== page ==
The same, but different

I grew up in California, not far from the diversity and vibrancy of San Francisco. At 15, I loved world history and geography in school. I had never travelled outside of the US, and I didn’t have a passport. Still, I thought I was aware of the world beyond the borders of our country.

That summer, our neighbor was working with a cultural exchange program, and he asked my family to host a student from Japan for two weeks. The student would arrive in just a few days, and share a room with me. I started to imagine what Japan was like; what the girl would be like – proper, shy, reserved, formally dressed, tea drinking, sushi eating – completely different from me? Would we have anything in common? Japan was such an old country, Japanese people so traditional.

That experience, those two weeks, meeting, living with, getting to know Eiko, changed my life. Yes, she was from Japan, and I was from the US, but as two 15 year old girls sitting together, chatting about boys, clothes, learning to drive, shopping, hanging out with friends, and school – we were the same. We were just teenage girls. Sure, she had brought a Kimono with her, for a special performance, and she ate Miso soup and sushi, and still we were the same. Two teenage girls, two people, getting to know each other.

I remember it as such a wonderful time, such a fun summer. This was before social media and email, so we said goodbye, and vowed to write to each other, but eventually we lost touch. The memories of our time together, however, have stayed with me always. Now, looking back 20+ years, I am beyond grateful for that experience. It changed my life in more ways than my family could have ever predicted. It paved the way for my career, my family, my passions, and my children.

My interest in other cultures became an obsession, my focus in life.  My family went on to host more exchange students, I ran a society for international students at my high school, I studied international relations at a university on the other side of the world, and I married a Brit. I built a career working with international students, families, expats, and new immigrants. It’s my job, but it never feels like work – it is my passion, and it all started with the intriguing surprise that all my assumptions about a girl from Japan had been so wrong. I became obsessed with meeting people from all around the globe.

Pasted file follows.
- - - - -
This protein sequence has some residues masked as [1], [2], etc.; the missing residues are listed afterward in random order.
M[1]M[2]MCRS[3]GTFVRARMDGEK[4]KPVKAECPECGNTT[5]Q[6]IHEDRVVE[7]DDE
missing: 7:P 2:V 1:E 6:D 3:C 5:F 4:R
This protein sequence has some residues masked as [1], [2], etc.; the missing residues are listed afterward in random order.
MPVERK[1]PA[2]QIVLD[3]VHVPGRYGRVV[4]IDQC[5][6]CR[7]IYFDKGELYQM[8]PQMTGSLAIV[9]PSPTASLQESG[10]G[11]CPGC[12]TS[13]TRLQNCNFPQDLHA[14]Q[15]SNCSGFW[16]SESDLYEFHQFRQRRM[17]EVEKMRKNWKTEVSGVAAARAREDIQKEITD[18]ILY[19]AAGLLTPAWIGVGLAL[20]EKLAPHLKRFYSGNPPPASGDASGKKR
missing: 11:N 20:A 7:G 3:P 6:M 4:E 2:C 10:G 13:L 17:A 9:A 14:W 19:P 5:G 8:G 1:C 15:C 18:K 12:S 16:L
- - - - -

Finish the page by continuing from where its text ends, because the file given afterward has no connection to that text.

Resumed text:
In the US I was taught what other cultures were like, usually old, traditional, different than the US (usually implying they were wrong, or less than) but what were they really like? What similarities did we share? How were we different? Traditions, holidays, food, clothing, philosophies – there were so many things to learn about. So many different ways to live. Were they better than the ‘american way’? Worse? I now feel that the answer is neither, just different. Everyone I came to meet lived in some kind of house, ate food, learned, worked, and loved. And that was it. We all have different ways to do things; even within a single country. We are not monolithic, we are individuals. We are different and our differences make life oh so wonderful and special. But at our core, we are all the same. All human. All with the same basic needs. All with the desire to love and be loved.

You don’t have to live an international life, travel extensively, or marry a foreigner, however I do encourage you to have a chat with a person who looks different to you, shops at a different supermarket, or speaks in a different language. How many differences can you find? How many similarities can you uncover?


Michelle Laker

About the author: Michelle Laker

A California native; I spent 10 years living, studying, working, (and falling in love) in the United Kingdom. I returned to the Bay Area in 2011, with my British husband in tow. I am re-adjusting to life in the bay, feeling more like an expat than a local. I have spent my career working with international student & families. I love learning about other cultures, languages, and traditions.
My desire to welcome newcomers, and help you make the most of your new life in the Bay Area comes from the unforgettable memories (and mistakes) I made during my time in the United Kingdom. If you’ve just arrived, and don’t know where to start, email me ( I am happy to help!